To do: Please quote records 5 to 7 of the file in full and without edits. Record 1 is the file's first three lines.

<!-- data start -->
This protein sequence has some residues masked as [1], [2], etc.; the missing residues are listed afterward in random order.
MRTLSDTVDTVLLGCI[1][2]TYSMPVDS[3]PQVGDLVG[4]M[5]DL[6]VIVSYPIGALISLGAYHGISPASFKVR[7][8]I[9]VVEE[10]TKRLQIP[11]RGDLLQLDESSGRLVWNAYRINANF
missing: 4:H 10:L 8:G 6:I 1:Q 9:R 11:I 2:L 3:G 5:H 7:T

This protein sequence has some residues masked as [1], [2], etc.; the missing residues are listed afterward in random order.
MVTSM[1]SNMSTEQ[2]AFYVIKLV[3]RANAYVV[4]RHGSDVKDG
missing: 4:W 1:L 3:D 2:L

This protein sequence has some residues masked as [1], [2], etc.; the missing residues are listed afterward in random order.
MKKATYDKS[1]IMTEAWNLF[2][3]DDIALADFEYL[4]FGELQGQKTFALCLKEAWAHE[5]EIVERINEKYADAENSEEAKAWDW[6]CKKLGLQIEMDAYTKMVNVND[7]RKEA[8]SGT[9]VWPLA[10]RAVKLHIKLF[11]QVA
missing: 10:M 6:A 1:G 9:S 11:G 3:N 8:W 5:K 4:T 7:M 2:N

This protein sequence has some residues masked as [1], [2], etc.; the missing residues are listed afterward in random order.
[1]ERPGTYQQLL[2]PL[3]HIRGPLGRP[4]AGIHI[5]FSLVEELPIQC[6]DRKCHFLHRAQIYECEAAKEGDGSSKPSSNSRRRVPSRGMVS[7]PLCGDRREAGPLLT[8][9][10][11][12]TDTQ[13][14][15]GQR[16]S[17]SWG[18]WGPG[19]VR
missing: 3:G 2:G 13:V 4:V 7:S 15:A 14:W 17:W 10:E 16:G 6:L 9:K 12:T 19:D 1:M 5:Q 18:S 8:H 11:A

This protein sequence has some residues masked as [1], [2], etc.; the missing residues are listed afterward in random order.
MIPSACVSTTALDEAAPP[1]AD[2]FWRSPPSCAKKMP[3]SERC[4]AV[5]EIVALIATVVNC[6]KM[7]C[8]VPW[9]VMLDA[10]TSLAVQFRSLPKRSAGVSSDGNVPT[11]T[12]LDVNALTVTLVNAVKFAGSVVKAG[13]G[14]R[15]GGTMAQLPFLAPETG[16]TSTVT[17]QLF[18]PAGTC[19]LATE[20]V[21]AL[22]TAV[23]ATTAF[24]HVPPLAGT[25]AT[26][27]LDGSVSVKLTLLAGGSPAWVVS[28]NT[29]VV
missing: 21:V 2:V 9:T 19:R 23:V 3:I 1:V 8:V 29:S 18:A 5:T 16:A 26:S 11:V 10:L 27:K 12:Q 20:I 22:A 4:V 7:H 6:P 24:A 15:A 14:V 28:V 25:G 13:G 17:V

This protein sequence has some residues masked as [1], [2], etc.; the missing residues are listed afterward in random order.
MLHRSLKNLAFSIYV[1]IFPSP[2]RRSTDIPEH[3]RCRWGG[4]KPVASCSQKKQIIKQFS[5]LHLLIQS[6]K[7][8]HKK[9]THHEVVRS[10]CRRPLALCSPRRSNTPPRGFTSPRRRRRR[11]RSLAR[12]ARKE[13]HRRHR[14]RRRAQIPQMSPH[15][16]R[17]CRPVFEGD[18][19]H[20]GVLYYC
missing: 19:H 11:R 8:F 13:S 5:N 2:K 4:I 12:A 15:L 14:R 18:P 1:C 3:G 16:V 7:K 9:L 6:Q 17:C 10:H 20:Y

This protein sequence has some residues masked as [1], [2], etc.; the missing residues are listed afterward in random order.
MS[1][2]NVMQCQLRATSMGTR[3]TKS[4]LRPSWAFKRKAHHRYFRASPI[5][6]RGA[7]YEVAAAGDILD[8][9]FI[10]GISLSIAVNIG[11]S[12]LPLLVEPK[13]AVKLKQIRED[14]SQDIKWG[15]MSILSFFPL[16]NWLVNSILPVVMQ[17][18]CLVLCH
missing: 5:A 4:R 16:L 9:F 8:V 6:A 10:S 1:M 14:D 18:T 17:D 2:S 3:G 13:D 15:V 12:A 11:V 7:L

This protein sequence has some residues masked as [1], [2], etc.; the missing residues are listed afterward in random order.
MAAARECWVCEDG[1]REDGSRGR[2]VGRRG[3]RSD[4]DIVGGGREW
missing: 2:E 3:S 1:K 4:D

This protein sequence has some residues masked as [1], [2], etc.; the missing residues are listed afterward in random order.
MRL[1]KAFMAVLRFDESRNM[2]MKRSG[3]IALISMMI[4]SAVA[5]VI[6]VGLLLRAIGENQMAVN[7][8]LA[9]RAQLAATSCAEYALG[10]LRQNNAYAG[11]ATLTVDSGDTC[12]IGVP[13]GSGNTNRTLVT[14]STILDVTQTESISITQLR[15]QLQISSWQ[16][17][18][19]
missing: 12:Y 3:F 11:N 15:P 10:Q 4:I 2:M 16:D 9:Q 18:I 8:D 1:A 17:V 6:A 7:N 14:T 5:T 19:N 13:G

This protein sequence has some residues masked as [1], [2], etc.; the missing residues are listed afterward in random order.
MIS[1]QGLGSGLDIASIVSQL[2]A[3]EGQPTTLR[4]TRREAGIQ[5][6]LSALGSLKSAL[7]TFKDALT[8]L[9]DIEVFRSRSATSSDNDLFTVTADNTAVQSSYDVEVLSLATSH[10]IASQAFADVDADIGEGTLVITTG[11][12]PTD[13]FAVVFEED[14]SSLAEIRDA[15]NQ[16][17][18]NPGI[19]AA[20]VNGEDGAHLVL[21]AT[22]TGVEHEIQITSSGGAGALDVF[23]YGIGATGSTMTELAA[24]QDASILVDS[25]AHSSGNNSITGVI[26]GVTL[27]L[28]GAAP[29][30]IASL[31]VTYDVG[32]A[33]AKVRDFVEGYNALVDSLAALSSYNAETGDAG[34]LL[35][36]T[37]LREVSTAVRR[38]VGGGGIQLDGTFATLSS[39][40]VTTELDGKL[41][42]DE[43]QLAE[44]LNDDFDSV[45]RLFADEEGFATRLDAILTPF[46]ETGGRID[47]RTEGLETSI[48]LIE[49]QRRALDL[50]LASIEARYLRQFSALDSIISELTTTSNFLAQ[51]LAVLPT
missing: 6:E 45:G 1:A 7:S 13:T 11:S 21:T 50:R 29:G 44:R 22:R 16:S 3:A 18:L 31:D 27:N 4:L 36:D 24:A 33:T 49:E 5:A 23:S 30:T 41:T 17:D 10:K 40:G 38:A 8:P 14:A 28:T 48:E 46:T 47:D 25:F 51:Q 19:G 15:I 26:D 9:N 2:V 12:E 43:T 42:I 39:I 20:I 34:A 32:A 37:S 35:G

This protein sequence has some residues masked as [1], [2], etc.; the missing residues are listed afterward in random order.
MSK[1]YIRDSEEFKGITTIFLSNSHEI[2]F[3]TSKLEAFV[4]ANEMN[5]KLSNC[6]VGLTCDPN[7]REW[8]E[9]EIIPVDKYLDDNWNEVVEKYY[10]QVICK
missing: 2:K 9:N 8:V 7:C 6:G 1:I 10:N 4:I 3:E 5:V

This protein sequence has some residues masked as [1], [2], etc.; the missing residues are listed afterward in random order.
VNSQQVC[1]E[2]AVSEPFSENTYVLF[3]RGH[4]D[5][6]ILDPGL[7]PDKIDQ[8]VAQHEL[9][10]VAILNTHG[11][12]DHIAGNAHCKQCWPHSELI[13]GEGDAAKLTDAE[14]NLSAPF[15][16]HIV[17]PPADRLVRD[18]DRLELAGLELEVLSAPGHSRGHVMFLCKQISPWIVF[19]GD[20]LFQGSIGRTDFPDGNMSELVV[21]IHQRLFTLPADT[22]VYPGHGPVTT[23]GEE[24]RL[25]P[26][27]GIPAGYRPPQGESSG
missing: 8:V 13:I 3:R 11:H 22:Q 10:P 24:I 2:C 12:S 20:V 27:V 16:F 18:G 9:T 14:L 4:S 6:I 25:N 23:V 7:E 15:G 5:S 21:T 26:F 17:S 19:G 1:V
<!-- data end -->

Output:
This protein sequence has some residues masked as [1], [2], etc.; the missing residues are listed afterward in random order.
MIPSACVSTTALDEAAPP[1]AD[2]FWRSPPSCAKKMP[3]SERC[4]AV[5]EIVALIATVVNC[6]KM[7]C[8]VPW[9]VMLDA[10]TSLAVQFRSLPKRSAGVSSDGNVPT[11]T[12]LDVNALTVTLVNAVKFAGSVVKAG[13]G[14]R[15]GGTMAQLPFLAPETG[16]TSTVT[17]QLF[18]PAGTC[19]LATE[20]V[21]AL[22]TAV[23]ATTAF[24]HVPPLAGT[25]AT[26][27]LDGSVSVKLTLLAGGSPAWVVS[28]NT[29]VV
missing: 21:V 2:V 9:T 19:R 23:V 3:I 1:V 8:V 29:S 18:A 5:T 16:A 26:S 11:V 10:L 27:K 12:Q 20:I 22:A 4:V 7:H 6:P 24:A 15:A 14:V 28:V 25:G 13:G 17:V

This protein sequence has some residues masked as [1], [2], etc.; the missing residues are listed afterward in random order.
MLHRSLKNLAFSIYV[1]IFPSP[2]RRSTDIPEH[3]RCRWGG[4]KPVASCSQKKQIIKQFS[5]LHLLIQS[6]K[7][8]HKK[9]THHEVVRS[10]CRRPLALCSPRRSNTPPRGFTSPRRRRRR[11]RSLAR[12]ARKE[13]HRRHR[14]RRRAQIPQMSPH[15][16]R[17]CRPVFEGD[18][19]H[20]GVLYYC
missing: 19:H 11:R 8:F 13:S 5:N 2:K 4:I 12:A 15:L 14:R 18:P 1:C 3:G 16:V 7:K 9:L 6:Q 17:C 10:H 20:Y

This protein sequence has some residues masked as [1], [2], etc.; the missing residues are listed afterward in random order.
MS[1][2]NVMQCQLRATSMGTR[3]TKS[4]LRPSWAFKRKAHHRYFRASPI[5][6]RGA[7]YEVAAAGDILD[8][9]FI[10]GISLSIAVNIG[11]S[12]LPLLVEPK[13]AVKLKQIRED[14]SQDIKWG[15]MSILSFFPL[16]NWLVNSILPVVMQ[17][18]CLVLCH
missing: 5:A 4:R 16:L 9:F 8:V 6:A 10:S 1:M 14:D 18:T 17:D 2:S 3:G 13:D 15:V 12:A 11:V 7:L